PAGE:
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Re: Red Hat on patent FUD

From: Ezekiel
Subject: Re: Red Hat on patent FUD
Date: Mon, 23 Mar 2009 08:03:05 -0400

"Alan Mackenzie" <> wrote in message 
> In gnu.misc.discuss Ezekiel <> wrote:
>> On Sun, 22 Mar 2009 23:29:38 +0000, Alan Mackenzie it was written:
>>> In gnu.misc.discuss amicus_curious <> wrote:
>>>> "ml2mst" <> wrote in message
>>>> news:gq2fsa$apa$
>>>> You are wrong.  Patents are simply a means to protect the ideas of
>>>> innovators from wanton copycatting by others.
>>> Sorry, but you are wrong here.  There's no protection involved, because
>>> the ideas aren't in any danger.  The ideas are enhanced rather than
>>> damaged if they are copied by others.
>>> No, patents are a means of _restricting_ the use of the ideas of
>>> innovators.
>>>> Those who can think of new things to do need to be rewarded or else we
>>>> will be faced with a steep decline in technological progress.
>>> Well, that's a very vague and very woolly.  Traditionally, especially 
>>> in
>>> the USA, people who've thought of new things set up companies and get
>>> rich by making those things and selling them to eager customers.  "need
>>> to be rewarded" suggests more the idea of a large government fund 
>>> paying
>>> out taxpayers' money to privileged people.
>> The problem with no patents is that existing companies with existing
>> factories, existing employees and existing sales and distribution
>> channels would simply "take" any new innovation and bury any new 
>> company.
>> Patent protection is the only thing that stops existing companies from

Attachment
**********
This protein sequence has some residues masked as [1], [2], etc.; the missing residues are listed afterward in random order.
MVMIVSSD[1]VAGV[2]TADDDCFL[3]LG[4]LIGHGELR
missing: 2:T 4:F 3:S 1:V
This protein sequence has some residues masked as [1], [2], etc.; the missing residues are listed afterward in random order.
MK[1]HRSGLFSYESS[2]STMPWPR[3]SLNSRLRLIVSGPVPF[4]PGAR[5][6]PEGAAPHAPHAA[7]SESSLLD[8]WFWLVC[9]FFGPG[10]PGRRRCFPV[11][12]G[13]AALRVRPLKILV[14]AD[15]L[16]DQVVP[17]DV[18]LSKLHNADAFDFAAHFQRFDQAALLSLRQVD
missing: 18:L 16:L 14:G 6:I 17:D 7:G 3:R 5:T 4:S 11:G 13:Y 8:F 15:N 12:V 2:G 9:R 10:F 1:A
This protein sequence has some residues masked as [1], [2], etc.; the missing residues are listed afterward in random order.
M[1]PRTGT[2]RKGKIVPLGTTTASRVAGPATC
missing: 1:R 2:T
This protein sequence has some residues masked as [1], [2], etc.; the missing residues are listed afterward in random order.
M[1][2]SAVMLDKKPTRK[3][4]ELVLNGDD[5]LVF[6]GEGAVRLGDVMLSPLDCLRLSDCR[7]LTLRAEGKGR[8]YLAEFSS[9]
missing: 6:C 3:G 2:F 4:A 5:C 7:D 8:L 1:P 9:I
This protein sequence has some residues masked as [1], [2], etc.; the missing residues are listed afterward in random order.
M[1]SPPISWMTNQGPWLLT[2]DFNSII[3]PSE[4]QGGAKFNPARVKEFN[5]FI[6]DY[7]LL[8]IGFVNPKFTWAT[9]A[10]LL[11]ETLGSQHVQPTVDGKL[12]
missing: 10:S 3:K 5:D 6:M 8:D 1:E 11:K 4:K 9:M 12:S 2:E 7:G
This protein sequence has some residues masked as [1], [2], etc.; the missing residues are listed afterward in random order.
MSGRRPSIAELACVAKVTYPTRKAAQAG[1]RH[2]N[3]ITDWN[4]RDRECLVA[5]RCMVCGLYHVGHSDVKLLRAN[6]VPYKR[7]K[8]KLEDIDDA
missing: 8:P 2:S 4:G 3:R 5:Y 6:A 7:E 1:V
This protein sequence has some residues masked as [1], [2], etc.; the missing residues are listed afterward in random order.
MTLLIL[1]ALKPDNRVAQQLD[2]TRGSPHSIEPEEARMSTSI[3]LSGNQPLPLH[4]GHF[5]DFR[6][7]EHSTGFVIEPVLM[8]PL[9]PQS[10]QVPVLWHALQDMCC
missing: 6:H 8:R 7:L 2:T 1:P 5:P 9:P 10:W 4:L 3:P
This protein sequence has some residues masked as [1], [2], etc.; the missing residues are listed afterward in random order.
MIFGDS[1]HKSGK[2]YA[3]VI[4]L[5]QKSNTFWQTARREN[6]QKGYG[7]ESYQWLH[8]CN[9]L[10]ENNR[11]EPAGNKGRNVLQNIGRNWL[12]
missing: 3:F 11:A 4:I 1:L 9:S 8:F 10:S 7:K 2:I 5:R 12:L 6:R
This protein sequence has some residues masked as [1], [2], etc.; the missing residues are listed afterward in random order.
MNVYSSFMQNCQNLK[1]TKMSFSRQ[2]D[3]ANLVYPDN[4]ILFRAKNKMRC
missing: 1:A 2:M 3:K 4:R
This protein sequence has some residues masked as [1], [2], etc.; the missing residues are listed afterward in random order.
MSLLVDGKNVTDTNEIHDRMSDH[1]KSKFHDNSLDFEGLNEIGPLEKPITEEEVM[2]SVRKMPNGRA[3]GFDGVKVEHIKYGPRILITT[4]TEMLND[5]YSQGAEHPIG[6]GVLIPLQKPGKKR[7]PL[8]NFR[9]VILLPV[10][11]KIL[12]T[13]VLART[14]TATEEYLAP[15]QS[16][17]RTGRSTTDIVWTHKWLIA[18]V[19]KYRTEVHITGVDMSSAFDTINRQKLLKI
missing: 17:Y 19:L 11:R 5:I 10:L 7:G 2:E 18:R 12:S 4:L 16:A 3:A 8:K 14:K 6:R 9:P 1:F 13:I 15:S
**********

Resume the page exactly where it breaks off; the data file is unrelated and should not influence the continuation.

>> stealing ideas and maintains a level playing field.
> This is true.  However, never get confused as to what patent protection
> protects: it is the inventor, not the invention.

It protects the inventor from having others steal and profit from the 

> The problem with excessive patenting, awarding patents to things which
> aren't inventive, is that these self same channels get patents on
> ordinary humdrum tools and working methods, thus suppressing competition
> for humdrum products.  This seems to be the dominant mechanism at work
> for software patents.

I'm in complete agreement that the patent system is issuing too many 
trivial patents. There's a lot of crap patents out there. Google has 
patents on blowing air on the back of computer racks and patents on 
physically running network patch cables along a 19" rack mount cabinet. But 
this doesn't mean that I'm against valid patents.

> I'm not aware of any software patents in existence which cover things
> inventive.  The only one I'm aware of, now expired, was for the RSA
> public key encryption algorithm.  Things inventive enough to have been
> patented are few: maybe Larry Wall's patch, the subroutine concept,
> incremental search, the GUI, to take a few at random.

I didn't realize that you were talking about "software patents" - I must 
have been thrown off when you mentioned "factories" in your post and 
assumed you were referencing all patents.

I'm not against software patents any more then I'm against any valid and 
innovative patent. The problem with software patents is the same as what 
exists in just about every other patentable area... just about everything 
and anything is being patented.

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